- Feelings of irritability
- Having trouble concentrating or focusing
- Having GI issues with no direct explanation
How Are Depression and Anxiety Different?
While symptoms can overlap between anxiety and depression, other symptoms are clear indicators of one condition. Depression usually involves feelings of sadness, lack of energy, and loss of interest in the things one used to enjoy. They also feel hopeless, as if nothing positive can happen in their lives or the world. As a result, people may even think that it’s not worth it to even try in the first place. People with depression also tend to feel worthless. Or they think about death because they perceive that life is not worth living- or that they are only a burden to others. In severe cases, this can even lead to thoughts of suicide.
Meanwhile, anxiety involves feelings of fear and worry involving situations/objects that are immediate or in the long-term future. People with anxiety also have uncontrollable/racing thoughts or feelings that things will go wrong. Someone with anxiety can also think about death, but it’s more of a fear of death resulting from physical anxiety symptoms or anticipated dangerous outcomes. People with anxiety also tend to avoid situations that may trigger their anxiety.
What Are the Signs That One May Have Both Anxiety and Depression?
As discussed above, people can have both depression and anxiety at the same time. While symptoms vary from person to person, a combination of these traits may include:
- Irrational worries or fears that won’t go away
- Feelings of isolation or loneliness
- Change in eating habits
- Trouble remembering, concentrating, making decisions
- Persistent feelings of sadness or worthlessness
- Frequent crying
- Thoughts of death or suicide
- Loss if interest or pleasure in activities or hobbies
- Constantly feeling tired and irritable
- Inability to relax or be present in the moment
- Sufferers from panic attacks, or feeling a loss of control
- Physical symbols such as headaches, rapid heartbeat, labored breathing, abdominal pain, etc.
What Helps Anxiety and Depression?
If you suspect that you are battling feelings of anxiety and depression, the good news is that you can treat both conditions at the same time. The effectiveness of specific treatment plans will vary from individual to individual. We recommend that you meet with your doctor to find what treatment plan will best suit you. However, some strategies that can treat these co-occurring conditions may include:
- Talk Therapy (Counseling): A professional therapist can help you form a plan that can help treat your anxiety and depression at the same time. You may want to pursue:
- Cognitive Behavioral Therapy (CBT)- CBT is often used to treat people with both disorders. The goal is to find the root cause of fears, anxieties, and tendencies that trigger depression and anxiety. Once these causes are uncovered, you and your therapist will work together to create a plan. The overall goal is for you to learn how to regain control over your emotions and life.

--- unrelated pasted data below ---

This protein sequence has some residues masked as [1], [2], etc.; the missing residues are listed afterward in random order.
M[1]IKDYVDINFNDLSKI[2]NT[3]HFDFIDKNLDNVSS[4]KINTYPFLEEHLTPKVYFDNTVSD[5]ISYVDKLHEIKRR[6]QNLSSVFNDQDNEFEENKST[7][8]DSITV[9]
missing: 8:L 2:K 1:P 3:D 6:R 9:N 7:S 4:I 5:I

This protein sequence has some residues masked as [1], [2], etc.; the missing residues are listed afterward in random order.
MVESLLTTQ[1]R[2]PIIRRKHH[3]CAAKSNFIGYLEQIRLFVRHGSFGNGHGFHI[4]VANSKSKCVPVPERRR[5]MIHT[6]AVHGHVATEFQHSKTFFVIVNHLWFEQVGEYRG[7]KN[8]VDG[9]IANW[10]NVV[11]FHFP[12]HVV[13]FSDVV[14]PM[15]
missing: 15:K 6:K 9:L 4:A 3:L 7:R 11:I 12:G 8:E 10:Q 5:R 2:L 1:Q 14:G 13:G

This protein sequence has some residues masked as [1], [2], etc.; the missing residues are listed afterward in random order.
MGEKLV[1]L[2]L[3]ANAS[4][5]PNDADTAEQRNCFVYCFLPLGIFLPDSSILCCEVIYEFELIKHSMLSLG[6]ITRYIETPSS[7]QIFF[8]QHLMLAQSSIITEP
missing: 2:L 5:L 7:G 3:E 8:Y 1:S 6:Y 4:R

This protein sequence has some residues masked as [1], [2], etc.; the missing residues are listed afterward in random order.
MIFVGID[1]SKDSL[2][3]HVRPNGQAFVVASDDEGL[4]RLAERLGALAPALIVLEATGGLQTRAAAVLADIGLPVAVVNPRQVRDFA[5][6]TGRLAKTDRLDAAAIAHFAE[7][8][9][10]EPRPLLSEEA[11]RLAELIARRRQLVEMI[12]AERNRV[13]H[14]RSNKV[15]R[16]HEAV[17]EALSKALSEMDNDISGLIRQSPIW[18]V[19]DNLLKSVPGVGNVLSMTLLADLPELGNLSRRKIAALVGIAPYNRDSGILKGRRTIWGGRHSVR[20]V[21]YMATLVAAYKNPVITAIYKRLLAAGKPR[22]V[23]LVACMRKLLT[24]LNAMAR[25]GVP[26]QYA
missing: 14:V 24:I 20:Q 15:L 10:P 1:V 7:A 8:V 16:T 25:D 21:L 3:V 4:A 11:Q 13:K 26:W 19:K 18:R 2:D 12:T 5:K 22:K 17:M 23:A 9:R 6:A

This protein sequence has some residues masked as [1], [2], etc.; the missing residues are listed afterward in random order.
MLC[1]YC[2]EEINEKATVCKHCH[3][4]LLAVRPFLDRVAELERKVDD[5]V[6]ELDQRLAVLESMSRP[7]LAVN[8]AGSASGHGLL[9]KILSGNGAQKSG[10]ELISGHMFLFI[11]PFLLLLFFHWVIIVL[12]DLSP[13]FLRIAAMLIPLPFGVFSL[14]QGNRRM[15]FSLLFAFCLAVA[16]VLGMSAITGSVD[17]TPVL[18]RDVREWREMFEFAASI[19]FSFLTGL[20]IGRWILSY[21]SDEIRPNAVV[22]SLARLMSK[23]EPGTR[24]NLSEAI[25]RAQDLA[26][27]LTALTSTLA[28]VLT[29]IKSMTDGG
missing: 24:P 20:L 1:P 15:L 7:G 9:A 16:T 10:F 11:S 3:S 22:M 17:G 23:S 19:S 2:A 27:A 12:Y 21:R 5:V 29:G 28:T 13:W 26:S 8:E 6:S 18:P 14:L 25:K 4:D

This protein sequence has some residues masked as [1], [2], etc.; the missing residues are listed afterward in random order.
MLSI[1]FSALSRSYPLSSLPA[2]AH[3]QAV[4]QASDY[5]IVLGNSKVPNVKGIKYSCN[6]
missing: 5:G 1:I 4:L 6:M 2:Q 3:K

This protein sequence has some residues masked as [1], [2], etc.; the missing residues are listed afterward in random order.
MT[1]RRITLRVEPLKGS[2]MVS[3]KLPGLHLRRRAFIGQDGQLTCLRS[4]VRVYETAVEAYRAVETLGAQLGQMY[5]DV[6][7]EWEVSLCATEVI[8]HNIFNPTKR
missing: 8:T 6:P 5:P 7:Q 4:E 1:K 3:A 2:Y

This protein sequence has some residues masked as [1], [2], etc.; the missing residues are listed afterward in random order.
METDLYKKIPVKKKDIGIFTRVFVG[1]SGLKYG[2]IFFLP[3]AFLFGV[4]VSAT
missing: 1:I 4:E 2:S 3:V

- Interpersonal therapy (IPT): With the help of a therapist, you can learn how to communicate better. The goal of IPT is to help improve the quality of someone’s interpersonal relationships and social functioning to help reduce their stress. A person will learn new positive coping skills, understand better the role of emotions, and develop an action plan meant to decrease psychological distress (and improve one’s quality of life).
- Problem-solving therapy: With this therapy, you can learn skills on how to manage your symptoms better.
- Antidepressant medications: These medications (combined with therapy) can help treat both disorders.
- Exercise: In general, studies show that exercise releases feel-good endorphins into the brain. These endorphins can help minimize feelings of anxiety and depression and improve your overall mood.
- Relaxation techniques: Learning breathing techniques or meditation can help individuals take control of their emotions and improve their outlook on life. Learning relaxation techniques can also help individuals ground themselves in the present- and clear their minds.
- Seeking Support: Besides seeking professional help, you can also seek support from friends and family. While they may not be able to make the situation go away, they can be there to help you in many other ways. You can even look into trying to find a larger support group within your community.
Overall, we understand that dealing with depression, anxiety, or both can be challenging and exhausting. Know that your feelings are valid and that you matter. We encourage everyone to speak with a healthcare professional if they suspect that they are experiencing symptoms of one or both conditions. If you would like, you may also want to use the Febo app to help track your symptoms so that you can share them with your doctor.
- Call National Suicide Prevention Lifeline: 1-800-273-8255
- Use the Lifeline Crisis Chat: https://suicidepreventionlifeline.org/chat/
- National Suicide Prevention Website: https://suicidepreventionlifeline.org/talk-to-someone-now/
- CDC coping with stress resources: https://www.cdc.gov/suicide/resources/coping-with-stress-resources.html